Tom Law

“I’m a feminist. I can’t see a woman going through these problems without standing with her.”

In October 2017 when I first met Sawsan Tabazah, a freelance journalist from Jordan, she hadn’t written about the rights abuses of domestic workers in Jordan, let alone realised the scale of the problems facing migrant workers in her country and the wider region. Since then Sawsan has dedicated herself to investigating labour migration in Jordan and advocating for reform on a national level, and behavioural and attitudinal change across Jordanian society.

“My perspective has changed 180 degrees. I didn’t have a clear view of Jordan or the Middle East […] It is shocking that we are living with people who are living like slaves of the modern age.”

When the EJN started a fellowship scheme for journalists in the region in partnership with the International Labour Organization our goals were modest in comparison. We have now been able to support over 20 journalists to produce in-depth reporting that not only shines a light on the human stories of the workers that are the backbone of these economies but also points to technical and policy solutions at the local and international level.

Following her story on suicide among domestic workers in the Jordan Times, Sawsan introduced the women who contacted her asking for help to local support groups such as Tamkeen, a Jordanian NGO, which works to combat human trafficking and protect the rights of migrant workers and refugees. But things really changed after she left her phone number with one of the women she interviewed for her third story about a woman who said she experienced ‘slavery’ at the hands of her employer.

Her phone number spread quickly among African domestic workers in Amman and soon she was inundated with calls and messages asking for help.

Since that moment, these women became far more than sources. Sawsan has taken on the issue of the rights of women working in Jordan as a personal cause, trying to persuade friends and family to recognise the rights of domestic workers as well as throwing herself into wider advocacy on the issue.

“I’m not standing in the street with banners calling for change. But on a social level, I am advocating for that cause.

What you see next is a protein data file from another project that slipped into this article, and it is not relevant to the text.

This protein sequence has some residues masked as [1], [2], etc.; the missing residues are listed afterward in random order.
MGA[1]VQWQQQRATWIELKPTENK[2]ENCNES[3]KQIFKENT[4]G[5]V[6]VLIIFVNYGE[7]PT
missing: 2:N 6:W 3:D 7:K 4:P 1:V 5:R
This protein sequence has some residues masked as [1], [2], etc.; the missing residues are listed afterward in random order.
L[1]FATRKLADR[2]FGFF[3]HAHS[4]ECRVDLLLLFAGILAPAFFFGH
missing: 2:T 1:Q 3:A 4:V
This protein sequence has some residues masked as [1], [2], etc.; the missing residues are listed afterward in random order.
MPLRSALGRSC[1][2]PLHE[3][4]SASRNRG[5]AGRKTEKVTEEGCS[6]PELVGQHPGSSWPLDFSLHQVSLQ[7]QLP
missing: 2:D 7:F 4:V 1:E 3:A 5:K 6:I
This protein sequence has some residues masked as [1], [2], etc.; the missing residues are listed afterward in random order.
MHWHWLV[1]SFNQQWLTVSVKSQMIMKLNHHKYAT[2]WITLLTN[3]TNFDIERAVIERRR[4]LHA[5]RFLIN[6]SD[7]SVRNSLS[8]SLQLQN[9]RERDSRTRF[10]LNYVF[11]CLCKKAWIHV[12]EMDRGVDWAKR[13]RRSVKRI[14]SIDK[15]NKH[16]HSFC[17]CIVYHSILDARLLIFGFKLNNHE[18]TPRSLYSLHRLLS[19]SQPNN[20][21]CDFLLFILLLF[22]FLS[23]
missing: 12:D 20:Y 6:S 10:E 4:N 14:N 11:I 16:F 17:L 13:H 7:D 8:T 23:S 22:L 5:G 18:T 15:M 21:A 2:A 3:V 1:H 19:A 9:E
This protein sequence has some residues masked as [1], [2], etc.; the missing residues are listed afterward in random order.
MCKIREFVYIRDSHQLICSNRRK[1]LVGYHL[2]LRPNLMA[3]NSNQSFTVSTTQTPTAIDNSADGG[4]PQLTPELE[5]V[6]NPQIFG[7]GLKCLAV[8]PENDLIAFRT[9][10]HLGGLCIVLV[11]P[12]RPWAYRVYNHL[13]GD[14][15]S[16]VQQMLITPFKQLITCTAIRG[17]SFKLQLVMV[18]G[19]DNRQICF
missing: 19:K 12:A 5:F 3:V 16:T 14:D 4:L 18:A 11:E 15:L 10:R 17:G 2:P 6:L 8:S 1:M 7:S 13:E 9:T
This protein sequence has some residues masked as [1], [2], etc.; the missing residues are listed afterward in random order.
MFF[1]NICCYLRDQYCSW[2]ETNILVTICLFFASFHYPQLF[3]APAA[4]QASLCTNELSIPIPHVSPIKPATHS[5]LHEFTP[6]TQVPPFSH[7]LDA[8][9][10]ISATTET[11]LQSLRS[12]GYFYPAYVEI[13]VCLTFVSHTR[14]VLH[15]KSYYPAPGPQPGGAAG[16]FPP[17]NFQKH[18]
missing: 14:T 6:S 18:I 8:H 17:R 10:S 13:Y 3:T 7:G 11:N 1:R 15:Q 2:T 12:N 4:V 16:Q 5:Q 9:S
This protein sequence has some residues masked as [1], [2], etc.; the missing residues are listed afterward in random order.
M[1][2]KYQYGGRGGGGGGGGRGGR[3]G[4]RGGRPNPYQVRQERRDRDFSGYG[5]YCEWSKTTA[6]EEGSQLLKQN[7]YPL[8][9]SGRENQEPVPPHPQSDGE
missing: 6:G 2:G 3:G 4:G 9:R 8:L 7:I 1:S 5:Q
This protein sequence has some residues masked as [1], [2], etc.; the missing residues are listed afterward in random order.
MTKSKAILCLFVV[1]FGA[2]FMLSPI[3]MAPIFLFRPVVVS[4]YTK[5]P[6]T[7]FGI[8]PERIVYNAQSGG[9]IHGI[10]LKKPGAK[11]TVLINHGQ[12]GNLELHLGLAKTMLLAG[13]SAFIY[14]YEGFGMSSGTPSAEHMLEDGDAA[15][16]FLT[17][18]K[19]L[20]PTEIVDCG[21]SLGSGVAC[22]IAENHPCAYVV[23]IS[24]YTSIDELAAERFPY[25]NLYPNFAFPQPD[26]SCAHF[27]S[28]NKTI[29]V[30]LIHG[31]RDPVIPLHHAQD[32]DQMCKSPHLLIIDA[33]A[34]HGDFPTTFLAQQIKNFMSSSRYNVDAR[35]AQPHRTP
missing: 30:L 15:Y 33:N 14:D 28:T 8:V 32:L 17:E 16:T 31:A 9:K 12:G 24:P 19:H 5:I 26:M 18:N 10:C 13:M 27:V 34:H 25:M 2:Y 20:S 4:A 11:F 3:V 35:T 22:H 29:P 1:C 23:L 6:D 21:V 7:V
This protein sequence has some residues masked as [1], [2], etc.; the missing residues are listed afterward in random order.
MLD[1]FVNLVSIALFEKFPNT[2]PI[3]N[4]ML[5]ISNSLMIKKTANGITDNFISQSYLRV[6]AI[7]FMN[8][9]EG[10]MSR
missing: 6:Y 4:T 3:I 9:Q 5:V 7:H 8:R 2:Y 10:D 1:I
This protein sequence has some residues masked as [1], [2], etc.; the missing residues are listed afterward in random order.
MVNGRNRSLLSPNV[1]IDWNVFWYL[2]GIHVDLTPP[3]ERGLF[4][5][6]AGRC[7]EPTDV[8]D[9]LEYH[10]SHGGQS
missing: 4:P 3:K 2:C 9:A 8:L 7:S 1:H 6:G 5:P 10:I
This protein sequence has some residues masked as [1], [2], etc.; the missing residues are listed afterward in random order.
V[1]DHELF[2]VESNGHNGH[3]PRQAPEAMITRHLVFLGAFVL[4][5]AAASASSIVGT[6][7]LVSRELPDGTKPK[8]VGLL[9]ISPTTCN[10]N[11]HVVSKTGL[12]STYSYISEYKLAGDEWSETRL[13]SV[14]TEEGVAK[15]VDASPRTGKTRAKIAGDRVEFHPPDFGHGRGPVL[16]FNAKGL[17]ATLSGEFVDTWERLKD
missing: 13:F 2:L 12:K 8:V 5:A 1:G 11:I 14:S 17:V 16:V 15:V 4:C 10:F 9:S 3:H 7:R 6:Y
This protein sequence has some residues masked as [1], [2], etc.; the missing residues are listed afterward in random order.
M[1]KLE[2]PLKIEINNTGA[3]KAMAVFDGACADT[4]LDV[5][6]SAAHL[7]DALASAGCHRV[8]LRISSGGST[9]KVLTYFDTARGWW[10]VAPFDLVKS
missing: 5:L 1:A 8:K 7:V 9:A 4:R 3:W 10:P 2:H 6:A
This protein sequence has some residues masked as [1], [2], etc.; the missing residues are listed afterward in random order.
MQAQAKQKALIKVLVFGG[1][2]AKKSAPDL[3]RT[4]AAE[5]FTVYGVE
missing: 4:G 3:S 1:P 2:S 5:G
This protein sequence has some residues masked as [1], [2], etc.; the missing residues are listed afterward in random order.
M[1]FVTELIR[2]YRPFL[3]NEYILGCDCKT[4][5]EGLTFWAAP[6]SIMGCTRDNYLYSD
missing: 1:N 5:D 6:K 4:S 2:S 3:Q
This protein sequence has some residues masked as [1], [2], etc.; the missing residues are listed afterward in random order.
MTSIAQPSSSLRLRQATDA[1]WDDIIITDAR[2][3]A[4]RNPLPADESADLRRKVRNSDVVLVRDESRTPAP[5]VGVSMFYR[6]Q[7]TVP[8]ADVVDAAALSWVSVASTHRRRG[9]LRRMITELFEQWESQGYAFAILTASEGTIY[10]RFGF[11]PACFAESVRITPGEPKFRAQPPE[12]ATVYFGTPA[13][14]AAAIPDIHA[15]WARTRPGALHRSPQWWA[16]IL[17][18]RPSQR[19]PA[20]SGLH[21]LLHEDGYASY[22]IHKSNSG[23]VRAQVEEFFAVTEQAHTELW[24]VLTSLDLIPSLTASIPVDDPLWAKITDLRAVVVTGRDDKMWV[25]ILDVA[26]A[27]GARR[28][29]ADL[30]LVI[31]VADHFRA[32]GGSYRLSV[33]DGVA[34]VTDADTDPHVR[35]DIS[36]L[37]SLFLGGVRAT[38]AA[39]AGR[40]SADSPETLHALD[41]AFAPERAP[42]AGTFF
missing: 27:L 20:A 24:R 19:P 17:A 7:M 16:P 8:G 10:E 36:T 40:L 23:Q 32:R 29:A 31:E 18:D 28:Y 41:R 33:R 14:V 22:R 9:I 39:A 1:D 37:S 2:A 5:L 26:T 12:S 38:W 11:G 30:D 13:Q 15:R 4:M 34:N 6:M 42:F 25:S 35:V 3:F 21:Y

By drawing a line between work as an activist and work as a journalist you are able to do both roles properly.”

Sawsan has taken some practical steps to avoid the appearance of having a conflict of interest, for example by not writing while she was actively involved in the “My Fair Home Campaign” a joint initiative of the ILO and the International Domestic Workers Federation aiming to change attitudes and behaviours among employers of domestic workers.

While Sawsan’s change in career trajectory has been an interesting outcome of the fellowship, it has also raised questions for me about whether journalism and activism can ever be comfortable bedfellows.

Such compartmentalising may be possible for freelancers like Sawsan – so long as they are transparent about their other roles and continue to approach their journalism with rigour and due impartiality – but the challenges of working in newsrooms are quite different as Lina Ejeilat of Jordanian news website 7iber explains in her article.

Finding national titles willing to accept stories that question the kafala system (See Box 2) and human rights abuses can be problematic, with some fellows choosing to publish some of their stories outside their country or even under pseudonyms.

The activist versus journalist dichotomy was one of the hottest topics of debate during the workshops that accompanied the fellowship programme, especially when we focused on “solutions” or “constructive” journalism.